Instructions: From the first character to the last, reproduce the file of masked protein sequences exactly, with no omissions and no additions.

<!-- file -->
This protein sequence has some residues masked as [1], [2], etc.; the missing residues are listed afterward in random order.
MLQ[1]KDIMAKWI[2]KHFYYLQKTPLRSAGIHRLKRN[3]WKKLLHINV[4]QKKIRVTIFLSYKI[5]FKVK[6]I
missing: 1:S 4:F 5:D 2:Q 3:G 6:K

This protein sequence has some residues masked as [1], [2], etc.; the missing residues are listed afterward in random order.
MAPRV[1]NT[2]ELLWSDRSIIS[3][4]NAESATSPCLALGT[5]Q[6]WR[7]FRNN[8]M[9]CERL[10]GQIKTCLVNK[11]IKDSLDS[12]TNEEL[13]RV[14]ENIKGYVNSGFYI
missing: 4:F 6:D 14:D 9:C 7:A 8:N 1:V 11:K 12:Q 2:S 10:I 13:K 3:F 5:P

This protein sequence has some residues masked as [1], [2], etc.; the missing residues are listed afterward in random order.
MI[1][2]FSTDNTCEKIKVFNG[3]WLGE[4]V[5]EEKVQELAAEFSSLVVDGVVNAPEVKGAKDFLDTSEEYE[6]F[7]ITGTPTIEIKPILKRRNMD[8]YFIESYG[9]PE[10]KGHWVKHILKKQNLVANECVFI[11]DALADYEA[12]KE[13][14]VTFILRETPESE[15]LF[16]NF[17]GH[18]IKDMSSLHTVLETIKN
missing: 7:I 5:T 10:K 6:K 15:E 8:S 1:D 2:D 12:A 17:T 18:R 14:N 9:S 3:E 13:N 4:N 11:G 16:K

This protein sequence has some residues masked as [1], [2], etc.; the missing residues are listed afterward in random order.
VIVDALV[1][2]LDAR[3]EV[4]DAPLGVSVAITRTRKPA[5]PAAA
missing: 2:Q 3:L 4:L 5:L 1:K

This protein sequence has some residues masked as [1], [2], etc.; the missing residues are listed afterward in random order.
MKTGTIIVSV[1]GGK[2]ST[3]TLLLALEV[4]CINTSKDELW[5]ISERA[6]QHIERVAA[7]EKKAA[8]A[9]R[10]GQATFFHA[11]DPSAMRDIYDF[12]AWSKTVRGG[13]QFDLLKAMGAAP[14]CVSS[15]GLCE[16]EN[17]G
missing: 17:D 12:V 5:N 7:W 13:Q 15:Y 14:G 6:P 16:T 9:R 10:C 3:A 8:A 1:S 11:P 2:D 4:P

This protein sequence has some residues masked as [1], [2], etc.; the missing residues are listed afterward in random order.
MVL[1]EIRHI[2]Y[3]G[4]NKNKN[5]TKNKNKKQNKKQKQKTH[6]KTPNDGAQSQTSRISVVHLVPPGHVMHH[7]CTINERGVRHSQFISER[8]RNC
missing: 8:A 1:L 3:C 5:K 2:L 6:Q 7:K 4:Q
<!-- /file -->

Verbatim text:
This protein sequence has some residues masked as [1], [2], etc.; the missing residues are listed afterward in random order.
MLQ[1]KDIMAKWI[2]KHFYYLQKTPLRSAGIHRLKRN[3]WKKLLHINV[4]QKKIRVTIFLSYKI[5]FKVK[6]I
missing: 1:S 4:F 5:D 2:Q 3:G 6:K

This protein sequence has some residues masked as [1], [2], etc.; the missing residues are listed afterward in random order.
MAPRV[1]NT[2]ELLWSDRSIIS[3][4]NAESATSPCLALGT[5]Q[6]WR[7]FRNN[8]M[9]CERL[10]GQIKTCLVNK[11]IKDSLDS[12]TNEEL[13]RV[14]ENIKGYVNSGFYI
missing: 4:F 6:D 14:D 9:C 7:A 8:N 1:V 11:K 12:Q 2:S 10:I 13:K 3:F 5:P

This protein sequence has some residues masked as [1], [2], etc.; the missing residues are listed afterward in random order.
MI[1][2]FSTDNTCEKIKVFNG[3]WLGE[4]V[5]EEKVQELAAEFSSLVVDGVVNAPEVKGAKDFLDTSEEYE[6]F[7]ITGTPTIEIKPILKRRNMD[8]YFIESYG[9]PE[10]KGHWVKHILKKQNLVANECVFI[11]DALADYEA[12]KE[13][14]VTFILRETPESE[15]LF[16]NF[17]GH[18]IKDMSSLHTVLETIKN
missing: 7:I 5:T 10:K 6:K 15:E 8:S 1:D 2:D 12:A 17:T 18:R 14:N 9:S 3:E 13:N 4:N 11:G 16:K

This protein sequence has some residues masked as [1], [2], etc.; the missing residues are listed afterward in random order.
VIVDALV[1][2]LDAR[3]EV[4]DAPLGVSVAITRTRKPA[5]PAAA
missing: 2:Q 3:L 4:L 5:L 1:K

This protein sequence has some residues masked as [1], [2], etc.; the missing residues are listed afterward in random order.
MKTGTIIVSV[1]GGK[2]ST[3]TLLLALEV[4]CINTSKDELW[5]ISERA[6]QHIERVAA[7]EKKAA[8]A[9]R[10]GQATFFHA[11]DPSAMRDIYDF[12]AWSKTVRGG[13]QFDLLKAMGAAP[14]CVSS[15]GLCE[16]EN[17]G
missing: 17:D 12:V 5:N 7:W 13:Q 15:Y 14:G 6:P 16:T 9:R 10:C 3:A 8:A 1:S 11:P 2:D 4:P

This protein sequence has some residues masked as [1], [2], etc.; the missing residues are listed afterward in random order.
MVL[1]EIRHI[2]Y[3]G[4]NKNKN[5]TKNKNKKQNKKQKQKTH[6]KTPNDGAQSQTSRISVVHLVPPGHVMHH[7]CTINERGVRHSQFISER[8]RNC
missing: 8:A 1:L 3:C 5:K 2:L 6:Q 7:K 4:Q